You can thank ICANN for this policy, because if it were up to us, and you tasked us with coming up with the most idiotic, damaging, phish-friendly, disaster prone policy that accomplishes less than nothing and is utterly pointless, I question whether we would have been able to pull it off at this level. We're simply out of our league here.

But, that's not all! The good folks at Namecheap (who have sponsored us in the past here on the blog) have sent out an alarm (along with the EFF and Fight for the Future) over another proposal from ICANN concerning privacy and proxy services that many domain owners use to keep their information private. This is necessary these days, in part, because as anyone who owns a domain knows, that information gets scraped and you get spammed. A lot. And also, sometimes, people say things on the internet that they want to be anonymous in saying. And proxy services help you do that. But ICANN is effectively trying to kill that. Namecheap has put together the site to explain the issue and to ask people to tell ICANN to reject this proposal -- which was put together by MarkMonitor. Yes, MarkMonitor, the company famous for being engaged in all sorts of bogus censorship and takedown requests:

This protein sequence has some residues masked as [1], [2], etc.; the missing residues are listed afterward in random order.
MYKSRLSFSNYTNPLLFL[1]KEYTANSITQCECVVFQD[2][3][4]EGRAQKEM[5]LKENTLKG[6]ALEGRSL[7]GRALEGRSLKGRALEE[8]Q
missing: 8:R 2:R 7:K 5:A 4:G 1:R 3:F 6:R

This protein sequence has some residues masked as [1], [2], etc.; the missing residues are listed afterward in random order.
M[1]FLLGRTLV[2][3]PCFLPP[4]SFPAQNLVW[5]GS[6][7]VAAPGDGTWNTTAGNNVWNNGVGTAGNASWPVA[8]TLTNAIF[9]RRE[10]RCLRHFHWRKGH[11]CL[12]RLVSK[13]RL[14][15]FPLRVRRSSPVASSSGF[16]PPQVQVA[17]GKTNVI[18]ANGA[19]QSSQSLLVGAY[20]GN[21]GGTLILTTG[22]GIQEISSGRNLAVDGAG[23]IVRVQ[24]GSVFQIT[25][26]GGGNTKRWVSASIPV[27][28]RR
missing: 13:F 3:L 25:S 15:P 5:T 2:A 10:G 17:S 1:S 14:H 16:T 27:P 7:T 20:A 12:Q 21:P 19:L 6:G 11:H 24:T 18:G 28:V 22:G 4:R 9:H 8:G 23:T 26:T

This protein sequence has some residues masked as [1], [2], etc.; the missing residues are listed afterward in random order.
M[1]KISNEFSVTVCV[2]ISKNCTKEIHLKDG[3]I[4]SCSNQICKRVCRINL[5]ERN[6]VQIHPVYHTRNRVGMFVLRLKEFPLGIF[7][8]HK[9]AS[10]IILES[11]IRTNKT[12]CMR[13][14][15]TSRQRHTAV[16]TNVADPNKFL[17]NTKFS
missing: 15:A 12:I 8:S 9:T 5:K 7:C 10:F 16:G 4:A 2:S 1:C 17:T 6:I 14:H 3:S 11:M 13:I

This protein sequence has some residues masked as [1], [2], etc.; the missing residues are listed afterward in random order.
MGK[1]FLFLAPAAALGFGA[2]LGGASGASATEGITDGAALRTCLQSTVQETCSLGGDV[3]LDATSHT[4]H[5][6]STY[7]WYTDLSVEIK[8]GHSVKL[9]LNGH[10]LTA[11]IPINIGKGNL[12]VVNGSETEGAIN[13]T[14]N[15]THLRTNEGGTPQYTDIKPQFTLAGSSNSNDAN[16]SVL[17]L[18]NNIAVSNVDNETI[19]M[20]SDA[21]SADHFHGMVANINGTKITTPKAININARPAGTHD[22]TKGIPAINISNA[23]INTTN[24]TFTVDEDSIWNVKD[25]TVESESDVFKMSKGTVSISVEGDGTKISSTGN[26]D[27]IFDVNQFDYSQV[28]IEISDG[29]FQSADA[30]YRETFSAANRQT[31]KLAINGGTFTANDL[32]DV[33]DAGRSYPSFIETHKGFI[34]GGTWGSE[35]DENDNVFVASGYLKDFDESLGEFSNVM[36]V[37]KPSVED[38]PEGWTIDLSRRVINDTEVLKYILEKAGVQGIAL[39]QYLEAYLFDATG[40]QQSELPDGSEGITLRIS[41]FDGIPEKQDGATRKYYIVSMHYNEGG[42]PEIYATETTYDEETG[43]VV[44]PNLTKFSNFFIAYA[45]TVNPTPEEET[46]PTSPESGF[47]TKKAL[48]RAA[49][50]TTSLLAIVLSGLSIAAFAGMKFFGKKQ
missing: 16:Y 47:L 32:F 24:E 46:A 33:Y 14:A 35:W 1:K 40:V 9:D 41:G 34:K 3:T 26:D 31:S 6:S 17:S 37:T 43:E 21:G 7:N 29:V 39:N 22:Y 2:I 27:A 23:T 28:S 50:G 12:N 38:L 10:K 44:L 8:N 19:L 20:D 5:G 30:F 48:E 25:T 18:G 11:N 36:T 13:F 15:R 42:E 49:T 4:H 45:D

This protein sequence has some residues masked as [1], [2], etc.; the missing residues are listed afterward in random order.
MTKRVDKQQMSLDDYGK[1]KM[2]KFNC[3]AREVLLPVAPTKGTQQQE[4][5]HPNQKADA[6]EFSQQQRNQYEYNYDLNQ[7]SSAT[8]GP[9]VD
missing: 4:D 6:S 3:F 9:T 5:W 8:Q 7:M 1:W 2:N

Under new guidelines proposed by MarkMonitor and others who represent the same industries that backed SOPA, domain holders with sites associated to "commercial activity" will no longer be able to protect their private information with WHOIS protection services. "Commercial activity" casts a wide net, which means that a vast number of domain holders will be affected. Your privacy provider could be forced to publish your contact data in WHOIS or even give it out to anyone who complains about your website, without due process. Why should a small business owner have to publicize her home address just to have a website? 

We think your privacy should be protected, regardless of whether your website is personal or commercial, and your confidential info should not be revealed without due process. If you agree, it’s time to tell ICANN.